• kerner

    Tom: @12:

    Not exactly. Libertarianism does indeed assert that individuals, left substantially alone by government, will naturally arrive at the best arrangements for society. But this is not necessarily based on a belief in the goodness of human nature. Rather, it can be based on the proposition that a very small amount of power in the hands of a lot of individual sinful people causes less damage than a lot of power in the hands of a few highly organized sinful people.

    The maxim that power corrupts and that absolute power corrupts absolutely is very consistant with an understanding of of man’s fallen nature, and since great power cortrupts greatly, it is reasonable to believe overly powerful governments will become overly corrupt very quickly. Whereas small amounts of power in the hands of all individuals will corrupt them only a little.

    We might also do well to remember that the government designed by God himself for Israel (the Judges) was remarkably decentralized for its time. It was the sinful people who rejected God’s diffused power structure who called out for a king, i.e. centralized power, because they were afraid and wanted a king to “protect them”. And we know how well that worked out. I never claim that the old testiment civil rules absolutely must be applied to the modern USA, but this is at least a good reason to consider the possibility that a centralized, highly powerful, government is not God’s immutable plan for government.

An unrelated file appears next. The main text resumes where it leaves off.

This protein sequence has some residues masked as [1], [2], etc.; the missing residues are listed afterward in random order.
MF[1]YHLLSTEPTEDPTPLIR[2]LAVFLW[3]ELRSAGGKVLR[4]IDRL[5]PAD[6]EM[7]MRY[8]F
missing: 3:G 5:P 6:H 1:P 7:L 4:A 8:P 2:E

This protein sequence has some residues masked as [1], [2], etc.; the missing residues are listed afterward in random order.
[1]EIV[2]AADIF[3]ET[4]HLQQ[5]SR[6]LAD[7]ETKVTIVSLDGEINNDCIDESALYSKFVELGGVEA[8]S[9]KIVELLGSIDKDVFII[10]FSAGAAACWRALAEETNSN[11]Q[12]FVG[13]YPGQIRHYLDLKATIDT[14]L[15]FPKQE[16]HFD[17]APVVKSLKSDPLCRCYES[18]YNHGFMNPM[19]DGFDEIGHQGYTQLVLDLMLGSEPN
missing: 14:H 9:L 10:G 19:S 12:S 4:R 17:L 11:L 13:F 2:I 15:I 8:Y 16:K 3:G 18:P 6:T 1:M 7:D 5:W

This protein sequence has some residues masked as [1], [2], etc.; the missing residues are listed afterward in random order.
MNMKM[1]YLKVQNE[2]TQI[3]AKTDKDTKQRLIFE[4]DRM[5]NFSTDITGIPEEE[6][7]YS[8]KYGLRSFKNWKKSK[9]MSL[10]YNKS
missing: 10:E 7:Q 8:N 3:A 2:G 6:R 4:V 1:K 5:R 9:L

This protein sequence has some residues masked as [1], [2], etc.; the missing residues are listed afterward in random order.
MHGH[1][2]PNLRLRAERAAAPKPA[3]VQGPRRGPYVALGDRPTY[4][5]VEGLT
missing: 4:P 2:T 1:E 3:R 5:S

• kerner

    Winston@8 and Cincinnatus @14:

    We’ve been over this on another thread, so I think I understand your position. I don’t necessarily agree that growth in size and power of a nation in relation to other nations necessarily makes that nation an empire. How is a small republic supposed to preserve its independence from the real empires around it without increasing its strength and size relative to the threatening empires? Can it not maintain its republican (note the lower case “r”) characteristics while doing so.

    I suppose your answer may be, “given the track record of the USA, not very well”, and that answer would have a lot of truth in it.

  • kerner

    Winston@8 and Cincinnatus @14:

    We’ve been over this on another thread, so I think I understand your position. I don’t necessarily agree that growth in size and power of a nation in relation to other nations necessarily makes that nation an empire. How is a small republic supposed to preserve its independence from the real empires around it without increasing its strength and size relative to the threatening empires? Can it not maintain its republican (note the lower case “r”) characteristics while doing so.